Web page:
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JB: Over the summer, the Clippers traded your son, Austin Rivers, to the Washington Wizards. Was it difficult to coach your son in the NBA?

DR: Coaching against him is strange, I’ll say that. Austin is an extremely competitive kid, which probably gets him in trouble sometimes. I remember when I first coached against him, he begrudgingly came over to me before the game for a hug, then he wanted to beat my butt.

I never envisioned coaching my son in the NBA, but it taught me a lot. He told me once, ‘You’re always harder on me.’ And I thought that was probably true. But I asked him for something good I do for him, and he said, ‘I know, whenever you’re hard on me, that you’ve got my back. There is no way you’ll try to screw me.’ Players believe that sometimes, even though it’s not true. So that made me realize, in order to be really good at what I do, I need to get to the point where every player knows I have their back. Then they’ll play free and be willing to sacrifice.

The toughest thing in the world was to see him traded. I was talking to [Timberwolves coach Tom] Thibodeau the day that the trade went down. Thibs reads every basketball book that’s ever made, and I asked if there was anything about trading your son in any of those coaching books. Thibs said, 'I’ll look,’ which was a classic Thibs answer and made me laugh.

JB: You are still strongly connected to the Celtics. Two pivotal games from your tenure in Boston that are still discussed are the championship win in Game 6 in 2008 and the devastating Game 7 loss to the Lakers in 2010. Do you still discuss those?

DR: I still think about the losses more than the wins. I always will. That Game 7 was on the other day, by the way. I’m not sure the last time I sat and watched it like I did the other night. It’s a brutal game to watch.

JB: Celtics fans do not need to be reminded that Kobe Bryant shot poorly that night, finishing 6-of-24 from the field.

DR: We went into that game thinking Kobe was going to shoot a lot, so we planned on double-teaming him more. The stakes were so high, he would trust less. And we were right. It took Artest making a big three and Fisher making a big three, which I’m still mad about. We were there to defend it, we just didn’t close out all the way.

Game 3 bothers me, too. Fisher played well there. But Game 7 still bothers me more. There was no Perk, Rasheed got gassed. People forget Paul’s arm went numb, we sat Paul and Kevin, which was the stretch where they made that run. It’s just little things. And I still look at what we could have done better. As the coach, you live with that. Even when you win, you’re still thinking about the things you could have done better as a team.

It’s funny. As a player, you just want to get better. As a coach, you always look at what you can do better.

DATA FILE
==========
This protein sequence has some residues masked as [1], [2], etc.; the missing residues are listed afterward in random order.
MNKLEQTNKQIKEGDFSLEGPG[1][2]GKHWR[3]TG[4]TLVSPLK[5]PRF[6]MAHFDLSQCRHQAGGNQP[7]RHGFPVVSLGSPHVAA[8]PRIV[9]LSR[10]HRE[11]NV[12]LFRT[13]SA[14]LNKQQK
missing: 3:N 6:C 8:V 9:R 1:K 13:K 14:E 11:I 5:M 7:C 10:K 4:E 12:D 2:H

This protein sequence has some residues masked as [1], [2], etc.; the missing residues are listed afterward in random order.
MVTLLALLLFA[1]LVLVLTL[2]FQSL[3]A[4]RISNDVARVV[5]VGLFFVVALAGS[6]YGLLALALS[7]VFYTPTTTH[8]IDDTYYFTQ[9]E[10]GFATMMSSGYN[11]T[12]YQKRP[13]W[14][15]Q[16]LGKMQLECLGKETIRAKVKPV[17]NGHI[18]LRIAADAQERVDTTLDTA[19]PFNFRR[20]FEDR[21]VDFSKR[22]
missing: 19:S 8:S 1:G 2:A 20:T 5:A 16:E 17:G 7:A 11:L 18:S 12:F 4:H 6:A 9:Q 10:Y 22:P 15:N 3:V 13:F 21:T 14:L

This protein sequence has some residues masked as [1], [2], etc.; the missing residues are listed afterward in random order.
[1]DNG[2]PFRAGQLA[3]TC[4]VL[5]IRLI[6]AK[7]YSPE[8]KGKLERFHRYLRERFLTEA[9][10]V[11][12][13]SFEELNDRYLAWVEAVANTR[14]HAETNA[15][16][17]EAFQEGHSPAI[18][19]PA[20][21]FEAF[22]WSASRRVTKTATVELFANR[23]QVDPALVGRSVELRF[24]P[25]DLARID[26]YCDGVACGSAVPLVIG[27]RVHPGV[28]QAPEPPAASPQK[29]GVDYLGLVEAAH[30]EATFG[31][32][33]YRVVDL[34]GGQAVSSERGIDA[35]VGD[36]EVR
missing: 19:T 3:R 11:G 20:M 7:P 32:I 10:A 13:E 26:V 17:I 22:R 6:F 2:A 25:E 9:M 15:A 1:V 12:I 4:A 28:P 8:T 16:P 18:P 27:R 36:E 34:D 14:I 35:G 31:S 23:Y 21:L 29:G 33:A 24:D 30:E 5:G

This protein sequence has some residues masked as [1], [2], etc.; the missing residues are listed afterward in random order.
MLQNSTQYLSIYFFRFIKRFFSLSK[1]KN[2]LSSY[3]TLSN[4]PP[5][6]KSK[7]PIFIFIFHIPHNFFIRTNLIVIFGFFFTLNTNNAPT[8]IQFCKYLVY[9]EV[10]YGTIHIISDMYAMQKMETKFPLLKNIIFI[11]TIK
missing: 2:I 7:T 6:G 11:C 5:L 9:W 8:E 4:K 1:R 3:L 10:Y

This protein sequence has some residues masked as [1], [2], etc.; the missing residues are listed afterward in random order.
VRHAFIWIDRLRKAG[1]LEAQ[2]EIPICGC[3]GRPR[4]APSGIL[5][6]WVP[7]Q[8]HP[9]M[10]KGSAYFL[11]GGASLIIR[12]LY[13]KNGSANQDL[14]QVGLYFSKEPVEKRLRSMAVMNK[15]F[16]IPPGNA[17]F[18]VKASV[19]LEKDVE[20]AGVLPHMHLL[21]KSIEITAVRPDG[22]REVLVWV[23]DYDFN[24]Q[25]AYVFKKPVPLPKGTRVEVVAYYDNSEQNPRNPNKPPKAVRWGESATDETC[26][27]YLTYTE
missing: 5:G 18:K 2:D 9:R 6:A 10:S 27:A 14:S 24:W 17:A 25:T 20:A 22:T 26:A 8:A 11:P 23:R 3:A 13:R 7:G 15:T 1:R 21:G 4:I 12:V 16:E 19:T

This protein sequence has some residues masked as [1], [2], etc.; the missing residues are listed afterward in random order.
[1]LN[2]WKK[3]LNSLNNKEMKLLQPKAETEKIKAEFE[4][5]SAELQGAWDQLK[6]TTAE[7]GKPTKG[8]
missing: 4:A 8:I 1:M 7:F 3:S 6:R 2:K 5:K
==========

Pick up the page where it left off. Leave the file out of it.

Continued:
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JB: If you could make one change from that Game 7 in 2010, what would it be?

DR: I would have posted Kevin more. Even though he was struggling health-wise, even though, who knows, he could have got hurt, but I thought we could have posted him more.

If we could have done one thing over again, we wouldn’t have made all the changes. We were just taking away from our team, letting James Posey go, then letting Eddie House go. You can see the difference now. Danny knows he needs to keep his core together. Look at Golden State—their core guys have not changed. It’s pretty smart. Though they did also add Kevin Durant, which was pretty smart.

JB: The heartbreak of that loss was felt by Celtics fans. In a manner unique to sports, it helped further cement the relationship between the city and the team.

DR: Our highest moment was in 2008, but our lowest was in 2010. That was a very, very, very emotional moment. I knew that team wouldn’t be the same the next year. Kevin was never the same when he got hurt in 2009. Kevin’s leg was still dragging when he was running the fast break in the 2010 Finals. He was still really good, so you didn’t notice it as much. He’s the best, he really is.

JB: With all of the rule changes, would that 2008 team still compete with the competition right now in the NBA?

DR: Of course it does. We had a lot of shooting, a lot of role players.

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JB: Do the 2008 Celtics beat the 2018 Warriors?

DR: I would love to think so, and I would love to have the game.

JB: Who on that Warriors team guards Kevin Garnett?

DR: Who guards Paul Pierce? But they have guys that are hard to guard, too. It would be an interesting series. We were deeper. We had Posey, Tony Allen, Baby, Sam Cassell, Eddie House, Leon Powe, P.J. Brown. Everybody knows about how Danny got the main talent, but I thought everybody missed out on how Danny got those role players.

I remember the Eddie House decision. We were sitting around going back-and-forth, and Danny asked a simple question. He said, ‘Does Eddie House scare you when he comes in the game as an opponent?’ And I said, ‘He scares the sh-- out of me.’ So Danny said, ‘Let’s get him.’

JB: For those also interested in supporting ABCD, what is the best way to get involved?

DR: Call. Call the number, go to the website. That’s what I did. I called as a citizen looking to get involved. And I’ll make a bet with people—if you get involved, like I did 10 years ago, you’ll still be involved 10 years from now.          

Justin Barrasso can be reached at JBarrasso@gmail.com. Follow him on Twitter @JustinBarrasso.